The End of Democracy?

The civil war in Bosnia and the emergence of Zhirinovsky show the naivete of "experts" who believed that the collapse of Soviet totalitarianism would lead to a "New World Order" and to the "End of History" through the global triumph of representative democracy as the only acceptable form of government.

There are at least three fundamental misconceptions in this reasoning:

Indeed, what is representation? It may mean three things. The first is to have properties that are characteristic of the group represented (feature representation). The second is to act as those represented would (behavior representation). The third is to represent the interests of the voters (interest representation).

If we look at each of these meanings, we see that they have serious flaws. Behavior representation would require a referendum on every serious issue. Interest representation is the present system that simply does not work. It seems to me that feature representation makes more sense than the other two. Such a system is very simple and costs almost nothing: representatives can be selected by a lottery, like jurors.

But do we need representation at all?

Our `representative democracy' in its present form is a system for the special interests to fight for the taxpayers' money. Alexander Tytler pointed out back in 1770, that such a system "cannot exist as a permanent form of government. It can exist only until the voters discover that they can vote themselves largesse from the public treasury." Our founding fathers also understood the dangers of representative democracy. The division of power into three branches, thus making the state extraordinarily ineffective, was a necessary sacrifice designed to break and divide the power of elected officials.

Voting is not democracy: elections on the basis of manipulated images and 30-second sound bites, without proper information about the candidates and the issues, are meaningless and undemocratic. Democracy is the self-government of informed and concerned citizens. It is only possible in highly cultured free societies where people respect each other, the public institutions, and the rule of law. It is based on peaceful negotiations, cooperation, and compromise. Democracy will remain an unrealizable utopia until we substantially improve both "the people" and the political system. It is crucially important to ensure the active and informed participation of all citizens in the political process, and break the rule of special interests.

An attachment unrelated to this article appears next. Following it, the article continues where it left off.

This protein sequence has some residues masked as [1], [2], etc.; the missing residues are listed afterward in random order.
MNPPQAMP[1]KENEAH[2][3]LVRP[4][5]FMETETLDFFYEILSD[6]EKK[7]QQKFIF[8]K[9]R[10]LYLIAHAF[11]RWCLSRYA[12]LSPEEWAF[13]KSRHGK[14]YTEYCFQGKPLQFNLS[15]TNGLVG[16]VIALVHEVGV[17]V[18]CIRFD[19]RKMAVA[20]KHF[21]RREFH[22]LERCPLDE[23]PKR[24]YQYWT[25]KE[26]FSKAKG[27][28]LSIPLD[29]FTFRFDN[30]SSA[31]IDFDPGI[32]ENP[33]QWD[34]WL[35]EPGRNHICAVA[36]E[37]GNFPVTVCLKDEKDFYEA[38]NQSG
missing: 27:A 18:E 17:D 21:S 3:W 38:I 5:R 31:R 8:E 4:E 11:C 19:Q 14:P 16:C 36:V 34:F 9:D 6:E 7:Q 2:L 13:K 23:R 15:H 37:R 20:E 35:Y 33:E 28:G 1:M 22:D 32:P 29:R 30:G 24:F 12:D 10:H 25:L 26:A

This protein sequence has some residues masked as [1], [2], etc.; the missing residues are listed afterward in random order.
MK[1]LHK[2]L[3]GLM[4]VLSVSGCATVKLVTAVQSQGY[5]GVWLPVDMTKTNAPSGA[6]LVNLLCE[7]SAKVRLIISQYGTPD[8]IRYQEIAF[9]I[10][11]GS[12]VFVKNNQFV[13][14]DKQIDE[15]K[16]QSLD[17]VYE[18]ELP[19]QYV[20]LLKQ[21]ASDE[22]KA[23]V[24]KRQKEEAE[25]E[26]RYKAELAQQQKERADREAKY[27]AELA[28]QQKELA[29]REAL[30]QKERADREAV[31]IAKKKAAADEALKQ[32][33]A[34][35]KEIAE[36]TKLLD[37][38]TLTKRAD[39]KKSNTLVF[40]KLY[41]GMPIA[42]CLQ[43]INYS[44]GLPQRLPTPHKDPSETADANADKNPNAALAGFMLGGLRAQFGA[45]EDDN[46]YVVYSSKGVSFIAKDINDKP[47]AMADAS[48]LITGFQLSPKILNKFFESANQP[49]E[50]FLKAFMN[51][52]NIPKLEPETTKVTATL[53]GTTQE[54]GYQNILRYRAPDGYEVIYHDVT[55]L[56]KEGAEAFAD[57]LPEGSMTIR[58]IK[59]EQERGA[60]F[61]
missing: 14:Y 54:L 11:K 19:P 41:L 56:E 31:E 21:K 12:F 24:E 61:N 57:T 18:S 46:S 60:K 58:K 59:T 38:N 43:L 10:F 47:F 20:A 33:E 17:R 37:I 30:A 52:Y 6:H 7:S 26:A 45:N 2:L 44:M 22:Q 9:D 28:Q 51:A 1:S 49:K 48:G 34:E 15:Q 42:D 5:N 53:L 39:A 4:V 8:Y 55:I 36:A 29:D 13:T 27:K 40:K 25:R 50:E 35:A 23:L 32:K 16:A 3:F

The solution should start with a reformed educational system that would teach people to think and would instill sound values in them. The present system is based on wrong values. It prevents participation by replacing ideas with money. It eliminates the best people from the political process.

We must restore political leadership. The political system should attract people with vision instead of power-hungry loose talkers with inflated egos. We need leaders, not fund-raisers. We need politicians who are not afraid to tell us the truth even if it hurts. We need people with knowledge and character in politics. Politicians must govern for the common good and must stop following the narrow interests of their electors.

How can this be done? The information revolution will change the political system automatically. The commercialization of computer networks will create a situation where everyone will be connected to everyone else with the ease of using a telephone today. In this environment ideas will be exchanged free of charge and with the speed of light. No government or special interest group can stop this process. It will lead to the collapse of representative democracy as it is known today.

Money will be eliminated from politics and replaced with this independent information system to present a broad range of political choices for every caring citizen. Participation will be open to all qualified persons. The electronic information system will provide forums to express ideas. Competing opinions will be freely publicized, criticized, and discussed. Paid political advertising, financial campaign contributions and political action committees will become obsolete.

Politicians will be selected in a free competition of ideas. Their power will be limited and decentralized. They will be accountable to the citizens. Success and status in society will not depend on political power. Representative democracy will be dead and the sooner it is replaced by the democracy of the information age the better it is for all of us.

Excerpted from How to Save Our Country, Copyright (c) 1993 by Miklos N. Szilagyi.

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